016 palette june|july 2017 chez moi S ummer is nally here, and its the perfect season to relax and savor each moment. While balmy days may mean pool parties and beach outings for some, its just as easy to enjoy the simple pleasures of a little shade and a soft breeze. So set your bohemian spirit free and let us help you color your Pride. This bright cheerful palette will get you in the mood to grill and chill. No matter what your preferences are, if you let the rainbow guide you, weve got you covered. Happy summer! Whether on a balcony or a patio, these pieces will inspire you to step outside. by OSKAR TORRES where to buy Lk Okr T layfly le tl? Fn r rfrt .cn. rfntbbb b rrfn fttbttbttbb ftfftb tbrbrt nrtnrtrrfrrfttbrrtbb rftb brff fb rtfn tftrftfntbtbtbb tfb 1 1 ummer is nally here, While balmy days may mean pool parties and beach outings for some, its just as easy to enjoy the simple pleasures of a little shade your Pride. This bright cheerful palette will get you in the mood to grill and chill. No matter what your preferences are, if you let the rainbow guide you, weve got you Whether on a balcony 5 3 2 4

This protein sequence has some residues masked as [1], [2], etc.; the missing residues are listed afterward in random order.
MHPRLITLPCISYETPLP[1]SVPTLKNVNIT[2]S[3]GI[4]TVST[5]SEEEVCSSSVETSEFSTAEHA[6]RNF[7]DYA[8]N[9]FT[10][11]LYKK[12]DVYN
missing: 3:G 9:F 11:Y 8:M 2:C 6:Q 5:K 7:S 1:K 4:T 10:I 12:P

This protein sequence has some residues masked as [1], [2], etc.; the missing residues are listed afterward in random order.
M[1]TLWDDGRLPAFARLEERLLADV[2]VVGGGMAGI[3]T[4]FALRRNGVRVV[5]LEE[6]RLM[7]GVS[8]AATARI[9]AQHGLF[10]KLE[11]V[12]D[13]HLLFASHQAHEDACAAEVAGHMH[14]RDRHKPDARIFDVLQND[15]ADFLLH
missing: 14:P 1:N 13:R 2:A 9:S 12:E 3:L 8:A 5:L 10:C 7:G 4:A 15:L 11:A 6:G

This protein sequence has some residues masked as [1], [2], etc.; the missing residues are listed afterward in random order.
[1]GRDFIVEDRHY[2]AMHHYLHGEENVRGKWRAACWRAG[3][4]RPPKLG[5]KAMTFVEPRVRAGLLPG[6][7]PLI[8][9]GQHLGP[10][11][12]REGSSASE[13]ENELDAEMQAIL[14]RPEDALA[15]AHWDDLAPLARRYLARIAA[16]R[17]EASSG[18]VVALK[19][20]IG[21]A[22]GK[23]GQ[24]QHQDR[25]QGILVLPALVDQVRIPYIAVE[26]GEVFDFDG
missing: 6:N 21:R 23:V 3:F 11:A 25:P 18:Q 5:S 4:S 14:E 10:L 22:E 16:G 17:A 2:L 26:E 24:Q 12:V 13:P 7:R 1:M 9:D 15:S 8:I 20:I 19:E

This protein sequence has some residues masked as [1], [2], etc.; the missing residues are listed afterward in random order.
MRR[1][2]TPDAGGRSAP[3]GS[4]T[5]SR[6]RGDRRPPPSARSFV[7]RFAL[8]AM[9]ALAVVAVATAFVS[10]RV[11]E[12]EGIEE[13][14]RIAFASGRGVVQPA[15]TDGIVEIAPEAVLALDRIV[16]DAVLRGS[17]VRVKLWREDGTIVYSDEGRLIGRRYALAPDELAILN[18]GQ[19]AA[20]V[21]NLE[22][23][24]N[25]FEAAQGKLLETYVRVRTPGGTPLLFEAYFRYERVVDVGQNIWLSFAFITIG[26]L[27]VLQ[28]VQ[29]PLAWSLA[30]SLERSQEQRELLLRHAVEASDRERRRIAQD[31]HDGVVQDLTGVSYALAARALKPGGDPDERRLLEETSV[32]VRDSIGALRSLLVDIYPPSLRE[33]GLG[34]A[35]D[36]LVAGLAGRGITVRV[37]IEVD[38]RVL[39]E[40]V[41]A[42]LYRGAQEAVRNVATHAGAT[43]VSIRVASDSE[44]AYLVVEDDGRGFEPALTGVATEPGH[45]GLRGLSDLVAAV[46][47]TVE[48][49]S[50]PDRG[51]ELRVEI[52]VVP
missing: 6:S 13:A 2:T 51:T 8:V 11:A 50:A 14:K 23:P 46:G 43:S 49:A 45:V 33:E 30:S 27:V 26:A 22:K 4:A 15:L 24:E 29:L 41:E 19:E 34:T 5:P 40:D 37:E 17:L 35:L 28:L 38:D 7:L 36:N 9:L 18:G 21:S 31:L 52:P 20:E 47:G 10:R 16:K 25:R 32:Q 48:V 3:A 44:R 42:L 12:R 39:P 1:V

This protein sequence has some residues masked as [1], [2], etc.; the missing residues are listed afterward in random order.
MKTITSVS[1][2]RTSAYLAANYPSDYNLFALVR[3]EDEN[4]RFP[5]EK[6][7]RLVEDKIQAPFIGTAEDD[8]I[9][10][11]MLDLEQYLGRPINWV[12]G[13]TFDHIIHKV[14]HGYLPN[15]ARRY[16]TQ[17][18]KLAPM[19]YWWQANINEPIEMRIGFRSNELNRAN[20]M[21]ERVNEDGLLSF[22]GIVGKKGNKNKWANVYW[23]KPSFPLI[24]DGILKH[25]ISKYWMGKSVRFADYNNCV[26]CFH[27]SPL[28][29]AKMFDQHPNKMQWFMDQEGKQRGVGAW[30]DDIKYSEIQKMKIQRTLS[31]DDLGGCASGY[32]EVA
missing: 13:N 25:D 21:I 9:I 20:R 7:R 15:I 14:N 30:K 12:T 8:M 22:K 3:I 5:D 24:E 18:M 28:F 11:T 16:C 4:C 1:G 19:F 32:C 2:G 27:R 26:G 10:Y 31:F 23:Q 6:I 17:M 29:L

018 get cultured In its eighth edition, FUNDartes Out in the Tropics keeps gender politics front and center. by DANIEL SHOER ROTH rfnt S ince its inception eight years ago, Out In the Tropics has used performance, cultural dialogue and a series of workshops to re ect on the complexity of the human experience and raise awareness about LGBTQ issues. We didnt want to create something that is stuck inside a gay ghetto, but rather something that would feature gay artists and nongay artists related to our cause, says Ever Chavez, FUNDartes founder and director. Our goal is to be inclusive of everyone. We mix black, Anglo and Latino artists in the same package, and when we release it, we get a super mixed audience. As a new era of protest and activism picks up, its easy to see why this years theme is focused on gender politics. We picked this topic to open the Pandoras box, given everything that is happening at the moment, says Chavez. This new administration wants to push back the progress that has been made. A nightlife xture in South Beach in the late 1980s and 90s, Cabaret star and drag artist Joey Arias has lived through the staggering changes the LGBTQ community has experienced. Arias, known for his spinetingling rendition of Billie Holiday classics, will be a featured performer at this years festival. People thought you got to be an activist, and my way was pushing the envelope by looking really extraordinary in drag, says the New York-based Arias. His intimate concert features Ben Allison on bass and Brandon Seabrook on guitar. Two heterosexual men, he says, adding that some original songs for this show focus on gender uidity. Other festival highlights include a performance on June 22nd by Spanish singer and dancer Elsa Rovayo Known as La Shica Rovayo has created a unique style that blends traditional Sevillanas and indie rock. With a great deal of artistry, the vocalist has broken down the staid image of the bailaora amenca She often speaks out about inequality in Spain, where thousands of demonstrators marched earlier this year to condemn violence against women and a gender pay gap. Saturday afternoon, the Literary Striptease at Miami Beach Botanical Garden is free and open to the public. Cuban author and journalist, Antonio Orlando Rodrguez will perform a dramatic reading of his poems along with actress Grettel Trujillo and musician Michael Gil In the evening, Cuban hip-hop MCs, independent musicians, poets, theater performers and educators Las Krudas will close out the festival. For more information, visit fundarte.us brf b r f b ff fnt palette june|july 2017